A federal judge on Thursday tentatively blocked a new California law requiring presidential and gubernatorial contenders in California’s primary elections to release five years of tax returns — a law that was aimed squarely at President Donald Trump.
U.S. District Judge Morrison C. England Jr. said he will issue a final ruling by Oct. 1. In his preliminary injunction. England cited constitutional grounds for his decision, saying disclosure isn’t a constitutional requirement to seek office. Morrison, in a bench ruling, sided with Trump, the conservative legal activist group Judicial Watch, and others.
The state was considering whether to appeal.
McGuire’s bill, called the Presidential Tax Transparency and Accountability Act, requires candidates to turn over the records to the state by November.
Democratic Gov. Gavin Newsom signed the measure, SB 27 by Sen. Mike Maguire (D-Healdsburg), on July 3o, saying the “disclosure required by this bill will shed light on conflicts of interest, self-dealing, or influence from domestic and foreign business interest.” In his runs for mayor of San Francisco, lieutenant governor and governor, Newsom had released his taxes. His predecessor Jerry Brown, had opposed the measure and had declined to release his taxes.
Trump, departing from tradition dating back to Richard Nixon’s presidential campaigns, declined to unveil his tax returns during the 2016 elections. He faces legal actions in several arenas seeking access to his taxes, including in Congress and a subpoena by New York state prosecutors investigating alleged hush-money payments to an adult film performer who alleged she had an affair with Trump. Several other states are considering similar legislation.
McGuire’s bill, called the Presidential Tax Transparency and Accountability Act, requires candidates to turn over the records to the state by November. From there, the documents will be posted online.
“There’s an easy fix for the President. He should release his tax returns as he promised during the campaign and follow the precedent of every president since 1973,” Newsom said earlier.
In the Republican party primary, a total of 172 California delegates — including 159 district level delegates — are up for grabs for the GOP’s national convention in Charlotte, North Carolina.
“California politicians, in their zeal to attack President Trump, passed a law that also unconstitutionally victimizes California voters.” — Tom Fitton
Just days after SB 27 was enacted, Judicial Watch filed a complaint in the Eastern District of California, calling for an injunction on behalf of four California voters — two Republicans, one independent, and one Democrat — in response to the law.
Judicial Watch said SB 27 infringes on California voters’ right to “associate with candidates who choose to preserve their privacy by declining to release their tax returns,” and as a result violates the voters’ First and Fourteenth Amendment rights.
“California politicians, in their zeal to attack President Trump, passed a law that also unconstitutionally victimizes California voters,” said Tom Fitton, president of Judicial Watch. “It is an obvious legal issue that a state can’t amend the U.S. Constitution by adding qualifications in order to run for president. The courts can’t stop this abusive law fast enough.”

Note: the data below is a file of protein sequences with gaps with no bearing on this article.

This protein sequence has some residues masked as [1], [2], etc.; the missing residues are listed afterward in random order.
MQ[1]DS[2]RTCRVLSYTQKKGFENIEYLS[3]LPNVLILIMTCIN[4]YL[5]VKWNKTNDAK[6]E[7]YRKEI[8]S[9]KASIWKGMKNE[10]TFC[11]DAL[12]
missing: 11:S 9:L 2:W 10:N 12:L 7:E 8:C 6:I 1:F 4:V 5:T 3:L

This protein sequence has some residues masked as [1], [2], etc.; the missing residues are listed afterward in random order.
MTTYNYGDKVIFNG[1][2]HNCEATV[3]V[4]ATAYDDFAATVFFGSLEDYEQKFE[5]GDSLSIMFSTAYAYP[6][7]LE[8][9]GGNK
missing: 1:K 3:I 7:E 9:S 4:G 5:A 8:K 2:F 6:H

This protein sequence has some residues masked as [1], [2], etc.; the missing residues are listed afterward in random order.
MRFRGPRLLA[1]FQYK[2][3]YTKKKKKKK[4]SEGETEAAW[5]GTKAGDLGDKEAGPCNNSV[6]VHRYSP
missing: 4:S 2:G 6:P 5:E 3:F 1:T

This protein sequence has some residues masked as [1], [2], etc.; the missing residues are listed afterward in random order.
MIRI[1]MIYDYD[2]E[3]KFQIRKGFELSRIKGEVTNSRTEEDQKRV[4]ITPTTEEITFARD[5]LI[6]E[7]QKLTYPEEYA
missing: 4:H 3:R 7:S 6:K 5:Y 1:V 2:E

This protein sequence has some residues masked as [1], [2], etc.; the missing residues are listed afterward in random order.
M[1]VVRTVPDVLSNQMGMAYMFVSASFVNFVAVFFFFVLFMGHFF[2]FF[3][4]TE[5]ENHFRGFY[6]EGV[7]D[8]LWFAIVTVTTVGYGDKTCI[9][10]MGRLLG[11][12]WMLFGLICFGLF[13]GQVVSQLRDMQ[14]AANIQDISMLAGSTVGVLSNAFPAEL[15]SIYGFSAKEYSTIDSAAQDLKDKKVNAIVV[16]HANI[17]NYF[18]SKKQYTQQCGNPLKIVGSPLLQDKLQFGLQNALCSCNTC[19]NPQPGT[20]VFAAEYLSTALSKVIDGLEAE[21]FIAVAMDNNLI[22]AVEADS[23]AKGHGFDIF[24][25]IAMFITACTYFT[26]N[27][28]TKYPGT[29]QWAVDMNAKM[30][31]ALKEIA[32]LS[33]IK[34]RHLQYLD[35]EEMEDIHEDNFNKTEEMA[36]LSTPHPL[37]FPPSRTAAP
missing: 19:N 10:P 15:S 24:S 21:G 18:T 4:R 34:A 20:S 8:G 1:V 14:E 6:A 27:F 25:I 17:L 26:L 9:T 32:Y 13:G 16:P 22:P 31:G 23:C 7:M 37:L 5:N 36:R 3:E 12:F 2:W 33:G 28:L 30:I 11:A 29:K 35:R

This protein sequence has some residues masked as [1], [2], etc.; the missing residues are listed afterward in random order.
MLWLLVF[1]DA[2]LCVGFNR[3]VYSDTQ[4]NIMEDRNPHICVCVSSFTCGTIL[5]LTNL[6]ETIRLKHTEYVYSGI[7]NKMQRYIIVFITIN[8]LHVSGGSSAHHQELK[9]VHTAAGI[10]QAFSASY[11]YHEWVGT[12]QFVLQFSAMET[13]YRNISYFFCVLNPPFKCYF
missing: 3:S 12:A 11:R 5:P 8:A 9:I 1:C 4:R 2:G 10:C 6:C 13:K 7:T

The Judicial Watch complaint was followed by a pair of lawsuits filed by the Trump Administration and the Republican National Committee. The lawsuits also alleged that SB 27 is unconstitutional, since it would add an additional prerequisite for a candidate to run for president. The constitution only says that a person has to be at least 35, a natural born citizen, and a resident of the US for at least fourteen years if they intend to run for president. The suit filed by the Trump Administration cites the Supreme Court in saying that these are the ‘exclusive qualifications’ for federal office.
“Today we require tax returns, but what would be next? Five years of health records? A certified birth certificate? High school report cards?” — Jerry Brown
Backers of the law said SB 27 is an effective tool for ensuring the accountability of the candidates, and that it is meant to help California voters make more informed choices when voting.
California “has a special interest in the president refraining from corrupt or self-enriching behaviors while in office. The people of California can better estimate the risks of any given Presidential candidate engaging in corruption or the appearance of corruption if they have access to candidates’ tax returns,” the law reads.
In 2017, a similar bill made it through the state Legislature that was vetoed by the Brown. At the time, Brown thought such legislation would be a “slippery slope.”
“Today we require tax returns, but what would be next? Five years of health records? A certified birth certificate? High school report cards?” Brown said when he vetoed the bill. “Will these requirements vary depending on which political party is in power?” When he ran for office, Brown declined to release his tax records.
Bills pertaining to disclosure of candidates’ tax returns have already failed in several states, including Virginia, Oregon, New Mexico, and New Hampshire. Other bills are still active in the legislatures for ten states, including Delaware, Hawaii, New York and New Jersey. Nationwide, California is the only state to have enacted a law of this kind.
Editor’s Note: Capitol Weekly intern Joaquin Romero contributed to this story.